FIR therapy is often claimed to help in reducing cholesterol and triglyceride levels but that is not true.
As our friend Celine Dion sang, “near, far, wherever you are…” Here are a few things to keep in mind before entering a sauna.
DO NOT go for a sauna session if you’ve been drinking alcohol. It impairs your ability to sweat and might also cause overheating.
DO NOT stay for longer than 20 minutes. You might think a longer session leads to more sweat and flushing out more toxins but that’s not how it works. It will lead to dehydration.
DO NOT jump in a cold shower because you are feeling too hot. You are supposed to cool down gradually after a sauna session.
DO NOT enter a sauna if you are unwell (and/or on medication). If you start feeling unwell after entering the sauna, leave immediately.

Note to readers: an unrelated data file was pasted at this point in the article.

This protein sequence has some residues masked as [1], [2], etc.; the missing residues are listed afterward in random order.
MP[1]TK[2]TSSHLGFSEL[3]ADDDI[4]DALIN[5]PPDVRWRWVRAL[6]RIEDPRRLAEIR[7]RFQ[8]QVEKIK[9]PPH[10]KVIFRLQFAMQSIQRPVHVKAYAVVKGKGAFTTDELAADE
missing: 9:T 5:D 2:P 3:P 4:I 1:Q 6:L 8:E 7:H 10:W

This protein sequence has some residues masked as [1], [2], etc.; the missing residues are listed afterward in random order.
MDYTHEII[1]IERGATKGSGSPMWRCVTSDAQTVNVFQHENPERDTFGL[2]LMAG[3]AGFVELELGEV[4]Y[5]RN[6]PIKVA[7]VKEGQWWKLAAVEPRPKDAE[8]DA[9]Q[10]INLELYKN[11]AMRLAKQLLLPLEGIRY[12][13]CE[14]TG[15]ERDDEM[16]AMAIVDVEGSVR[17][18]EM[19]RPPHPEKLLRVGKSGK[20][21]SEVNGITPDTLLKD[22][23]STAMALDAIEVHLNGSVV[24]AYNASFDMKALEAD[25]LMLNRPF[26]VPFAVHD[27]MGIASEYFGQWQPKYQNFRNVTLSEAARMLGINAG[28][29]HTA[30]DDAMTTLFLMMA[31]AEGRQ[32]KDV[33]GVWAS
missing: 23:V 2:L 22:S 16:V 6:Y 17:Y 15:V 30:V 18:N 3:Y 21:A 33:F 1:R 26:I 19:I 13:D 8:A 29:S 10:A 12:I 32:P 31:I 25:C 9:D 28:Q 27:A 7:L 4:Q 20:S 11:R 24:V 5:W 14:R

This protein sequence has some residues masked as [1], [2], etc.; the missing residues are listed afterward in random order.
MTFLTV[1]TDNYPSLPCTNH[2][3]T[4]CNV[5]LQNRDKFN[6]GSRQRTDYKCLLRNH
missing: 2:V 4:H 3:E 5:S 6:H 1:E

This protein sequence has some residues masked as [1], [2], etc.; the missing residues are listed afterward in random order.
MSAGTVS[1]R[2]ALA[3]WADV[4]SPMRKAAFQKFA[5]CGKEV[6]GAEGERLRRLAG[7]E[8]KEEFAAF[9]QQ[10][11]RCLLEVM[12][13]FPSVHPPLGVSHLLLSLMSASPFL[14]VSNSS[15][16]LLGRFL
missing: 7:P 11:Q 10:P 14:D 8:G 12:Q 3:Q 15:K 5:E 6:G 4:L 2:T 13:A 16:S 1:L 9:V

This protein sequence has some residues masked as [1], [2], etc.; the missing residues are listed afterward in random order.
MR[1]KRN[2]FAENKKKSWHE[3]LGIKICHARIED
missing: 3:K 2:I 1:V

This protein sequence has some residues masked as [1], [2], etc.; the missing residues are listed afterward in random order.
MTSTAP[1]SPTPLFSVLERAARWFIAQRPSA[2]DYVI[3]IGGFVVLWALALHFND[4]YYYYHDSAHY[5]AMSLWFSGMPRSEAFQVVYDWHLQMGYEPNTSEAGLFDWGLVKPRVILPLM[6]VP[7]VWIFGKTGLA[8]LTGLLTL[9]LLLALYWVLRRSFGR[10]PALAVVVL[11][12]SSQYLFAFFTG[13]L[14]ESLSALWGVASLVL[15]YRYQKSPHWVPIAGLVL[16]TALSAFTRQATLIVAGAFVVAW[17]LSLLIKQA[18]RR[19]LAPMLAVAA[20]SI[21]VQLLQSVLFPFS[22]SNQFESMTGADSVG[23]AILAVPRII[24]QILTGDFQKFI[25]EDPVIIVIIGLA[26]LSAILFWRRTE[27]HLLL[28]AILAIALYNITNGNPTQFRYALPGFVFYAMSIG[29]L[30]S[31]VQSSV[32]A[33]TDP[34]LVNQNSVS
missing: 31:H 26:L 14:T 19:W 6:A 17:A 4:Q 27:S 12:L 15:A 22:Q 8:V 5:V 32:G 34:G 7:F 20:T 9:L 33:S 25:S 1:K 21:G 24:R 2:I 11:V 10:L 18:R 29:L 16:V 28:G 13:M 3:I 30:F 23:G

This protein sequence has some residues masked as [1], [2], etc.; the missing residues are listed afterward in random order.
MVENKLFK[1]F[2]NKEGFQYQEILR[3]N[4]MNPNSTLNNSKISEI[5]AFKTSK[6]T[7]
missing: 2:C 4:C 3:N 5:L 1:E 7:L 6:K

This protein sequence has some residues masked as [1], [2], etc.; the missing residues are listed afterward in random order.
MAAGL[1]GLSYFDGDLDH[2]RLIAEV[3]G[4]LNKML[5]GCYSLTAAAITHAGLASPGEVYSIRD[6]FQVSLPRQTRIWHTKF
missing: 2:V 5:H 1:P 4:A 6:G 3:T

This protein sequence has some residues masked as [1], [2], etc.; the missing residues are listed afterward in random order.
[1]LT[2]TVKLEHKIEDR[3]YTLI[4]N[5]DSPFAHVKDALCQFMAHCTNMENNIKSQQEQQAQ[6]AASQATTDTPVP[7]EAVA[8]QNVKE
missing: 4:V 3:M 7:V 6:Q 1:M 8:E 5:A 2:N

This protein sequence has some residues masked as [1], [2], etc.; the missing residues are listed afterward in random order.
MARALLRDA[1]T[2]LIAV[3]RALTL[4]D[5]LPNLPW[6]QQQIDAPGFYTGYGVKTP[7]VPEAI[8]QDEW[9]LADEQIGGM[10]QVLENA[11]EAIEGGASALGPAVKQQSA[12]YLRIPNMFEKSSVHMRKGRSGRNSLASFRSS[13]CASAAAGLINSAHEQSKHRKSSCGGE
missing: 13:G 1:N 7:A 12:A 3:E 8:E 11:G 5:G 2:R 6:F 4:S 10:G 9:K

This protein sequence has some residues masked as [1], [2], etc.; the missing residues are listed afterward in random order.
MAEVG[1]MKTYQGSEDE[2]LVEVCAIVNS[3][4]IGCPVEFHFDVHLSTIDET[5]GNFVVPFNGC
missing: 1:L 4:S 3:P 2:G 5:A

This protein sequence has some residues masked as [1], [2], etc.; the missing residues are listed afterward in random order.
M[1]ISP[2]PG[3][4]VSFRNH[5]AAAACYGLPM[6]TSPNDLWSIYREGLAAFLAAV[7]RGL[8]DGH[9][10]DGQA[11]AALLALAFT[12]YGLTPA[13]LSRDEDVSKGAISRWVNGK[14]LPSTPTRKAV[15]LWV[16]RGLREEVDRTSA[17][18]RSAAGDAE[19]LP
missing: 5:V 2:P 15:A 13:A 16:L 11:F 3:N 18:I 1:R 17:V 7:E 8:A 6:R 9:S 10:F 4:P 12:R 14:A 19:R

DO NOT go for a sauna session without consulting your doctor if you have cardiovascular problems or had a heart attack in the past. The same goes for those with low blood pressure and pregnant women. If you have contact dermatitis, your time in the sauna may make it worse.
DO NOT go for a sauna session if you have kidney problems because you lose a significant amount of water and that might aggravate your troubles.
DO NOT do this if you are prone to dehydration or fainting.
DO drink two to four glasses of water (room temperature or cold) before and after a sauna session.
DO only 5-10 minutes sessions if you are a newcomer until you build a tolerance.
Scientifically speaking, there is more evidence of near infrared saunas being useful and causing less harm to the human body when compared to far infrared saunas. Many FIR saunas emit a variety of electromagnetic frequencies and some amount of unhealthy ions which is not great news.
Manufacturers also claim that blood circulation is ten times better with near-IR saunas compared to their far IR counterparts. NIRs are also a better alternative if you’re thinking about skincare and heart health. If that didn’t help, here’s (hopefully) the clincher.
Near-infrared saunas are cheaper and easier to maintain than far infrared saunas. That should help you make up your mind.